Why a Fast Loading Website is Crucial

January 10, 2012 by

Importance Website Performance: Speeding Car Metaphor

Image provided by: Steven Neil, Dreamstime.com

If you’re looking to invest in your website it’s important to understand the importance of fast loading websites. To improve your software companies’ revenue consider focusing on improving your application’s speed and load time performance.

Statistics show that fast loading websites have a measurable effect on revenue and user experience. Usability studies also show how much users hate slow loading websites and applications.

The Importance Website Performance Has on Revenue & Experience

  • Shopzilla increased page load time from 6 seconds to 1.2 seconds and increased revenue by 12% and page views by 25%.
  • Amazon increased revenue by 1% for every 100 milliseconds of improvement.
  • AOL documents that visitors in the top 10th percentile of site speed viewed 50% more pages than visitors in the bottom 10th percentile.
  • Yahoo! increased traffic by 9% for every 400 milliseconds of improvement.
  • By reducing the website by 2.2 seconds Mozilla estimates that 60 million more Firefox downloads occur every year.

Source: Make Data Useful by Greg Linden at Amazon

Google Rankings Influenced by Site Speed

Google recently announced that they are using their Site Speed metric in their ranking algorithm, giving software businesses that rely on search engines for marketing another reason to begin optimizing their application for speed.

Don’t confuse this with your Page Speed score, which tells you how to make fast loading websites even faster. The metric Google is using can be found in Google Analytics under Content > Site Speed.

Google Analytics Site Speed Report

“You may have heard that here at Google we’re obsessed with speed, in our products and on the web. As part of that effort, today we’re including a new signal in our search ranking algorithms: site speed.”
Google Webmaster Central Blog

Measure Your Website

Before you can improve you must accurately measure the speed of your website today. How can you know if fast loading websites is something you should focus on without checking? Many tools have been created specifically for this purpose. I suggest using the following free, web-based tools to measure the time is takes to load your existing website or application:

  • Page Speed — Created by Google, this web-based tool evaluates the performance of web pages and gives detailed suggestions for improvement
  • Pingdom Tools: Load Time Test — A free online tool to test the load time, analyze and find bottlenecks of a given web page from the perspective of a first time visitor.
  • Google Analytics: Site Speed Report — The Site Speed report allows you can measure the page load time across your site. It was introduced with the latest release of Google Analytics, so be sure you are using the newest version.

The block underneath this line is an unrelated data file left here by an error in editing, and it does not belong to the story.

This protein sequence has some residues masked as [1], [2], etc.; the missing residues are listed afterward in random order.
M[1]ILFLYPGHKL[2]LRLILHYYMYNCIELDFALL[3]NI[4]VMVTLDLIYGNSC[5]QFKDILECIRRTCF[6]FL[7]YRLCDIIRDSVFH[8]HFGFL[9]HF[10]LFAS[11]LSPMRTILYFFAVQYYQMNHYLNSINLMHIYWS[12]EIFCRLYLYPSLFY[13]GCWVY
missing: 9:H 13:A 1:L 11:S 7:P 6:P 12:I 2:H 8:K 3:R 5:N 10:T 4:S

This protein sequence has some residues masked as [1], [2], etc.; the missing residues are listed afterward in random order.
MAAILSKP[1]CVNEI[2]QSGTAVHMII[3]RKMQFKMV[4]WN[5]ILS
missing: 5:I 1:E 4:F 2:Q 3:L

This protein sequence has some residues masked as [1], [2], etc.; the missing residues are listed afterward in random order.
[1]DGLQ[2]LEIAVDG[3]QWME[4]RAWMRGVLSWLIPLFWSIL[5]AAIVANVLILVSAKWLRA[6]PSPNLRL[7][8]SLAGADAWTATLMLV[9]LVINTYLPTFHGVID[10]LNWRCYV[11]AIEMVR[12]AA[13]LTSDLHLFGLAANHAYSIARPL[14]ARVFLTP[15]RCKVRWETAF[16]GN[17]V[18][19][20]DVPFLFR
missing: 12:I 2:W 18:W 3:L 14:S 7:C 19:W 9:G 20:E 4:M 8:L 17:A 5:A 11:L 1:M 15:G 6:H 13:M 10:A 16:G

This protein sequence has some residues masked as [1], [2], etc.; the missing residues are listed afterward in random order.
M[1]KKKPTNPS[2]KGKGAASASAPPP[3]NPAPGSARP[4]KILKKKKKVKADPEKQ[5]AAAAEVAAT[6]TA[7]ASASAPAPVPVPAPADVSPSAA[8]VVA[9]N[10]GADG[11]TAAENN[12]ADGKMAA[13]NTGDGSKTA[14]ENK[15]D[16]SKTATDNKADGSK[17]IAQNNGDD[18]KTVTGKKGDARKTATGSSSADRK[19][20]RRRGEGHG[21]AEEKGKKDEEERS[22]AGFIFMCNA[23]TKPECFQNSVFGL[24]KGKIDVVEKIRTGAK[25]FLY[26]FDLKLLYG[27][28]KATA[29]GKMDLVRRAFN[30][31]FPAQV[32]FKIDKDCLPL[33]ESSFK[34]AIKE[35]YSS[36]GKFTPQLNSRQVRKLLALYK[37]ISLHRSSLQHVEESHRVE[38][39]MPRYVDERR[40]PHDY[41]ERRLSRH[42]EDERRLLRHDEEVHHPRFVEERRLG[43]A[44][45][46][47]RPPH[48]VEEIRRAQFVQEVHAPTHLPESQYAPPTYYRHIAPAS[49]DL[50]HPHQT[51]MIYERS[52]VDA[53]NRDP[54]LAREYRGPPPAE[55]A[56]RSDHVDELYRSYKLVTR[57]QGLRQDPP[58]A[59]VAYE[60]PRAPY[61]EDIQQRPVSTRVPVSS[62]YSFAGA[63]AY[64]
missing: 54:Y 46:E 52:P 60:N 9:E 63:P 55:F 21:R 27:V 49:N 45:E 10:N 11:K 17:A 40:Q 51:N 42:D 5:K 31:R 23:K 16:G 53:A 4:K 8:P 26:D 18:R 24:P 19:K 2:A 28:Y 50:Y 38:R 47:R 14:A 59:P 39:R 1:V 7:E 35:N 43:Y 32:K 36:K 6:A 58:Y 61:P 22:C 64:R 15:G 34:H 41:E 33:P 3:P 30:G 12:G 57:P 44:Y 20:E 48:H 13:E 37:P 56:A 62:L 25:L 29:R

• YSlow — A free tool created by Yahoo!’s development team. It analyzes web pages and suggests ways to improve their performance based on a set of rules for high performance web pages.

These tools will tell you more than you need, however each will provide the number of seconds it takes to load your website. You can use this as a metric to measure the effectiveness of the changes your agency or creative team make.

In Conclusion

Do you have a better understanding of the importance of website speed? At this point, I hope so. If you’re itching for a more in depth look at the specifics of how to improve your website performance I recommend checking out my related post, “5 Best Ways to Speed Up Your Website“.

If you have any questions please don’t hesitate to ask!

  • http://twitter.com/dritans Drit Suljoti

    Great introduction to the importance of webpage speed on revenue and impact on search rankings. One quick clarification I wanted to point out is that Google search does not use as ranking factor “Page Speed” score (which tells you how to make page faster) – but the speed the site loads in (which is different and not taken in account for the Page Speed score). The names are confusing, and some individuals have the misconception that pages with higher Google Page Speed rank higher – that is not true!

    It is a little unclear if the search rankings rely on the speed as perceived by GoogleBot (which spiders pages) or the Google Toolbar for IE (the only software known to post page speed loading data to Google) or now Google Analytics. 

    In addition, Google’s original announcement claimed that is a “weak factor” and: “Currently, fewer than 1% of search queries are affected by the site speed signal in our implementation and the signal for site speed only applies for visitors searching in English on Google.com at this point.”

    • http://www.kevinleary.net/ Kevin Leary

      Great points Drit,

      I’ve used your feedback to update the Google Rankings Influenced by Site Speed post to provide more clarity about the differences between Page Speed and Site Speed.

      Thanks for adding to the article!

  • Tyler Brinks

    Kevin, 

  • Anonymous

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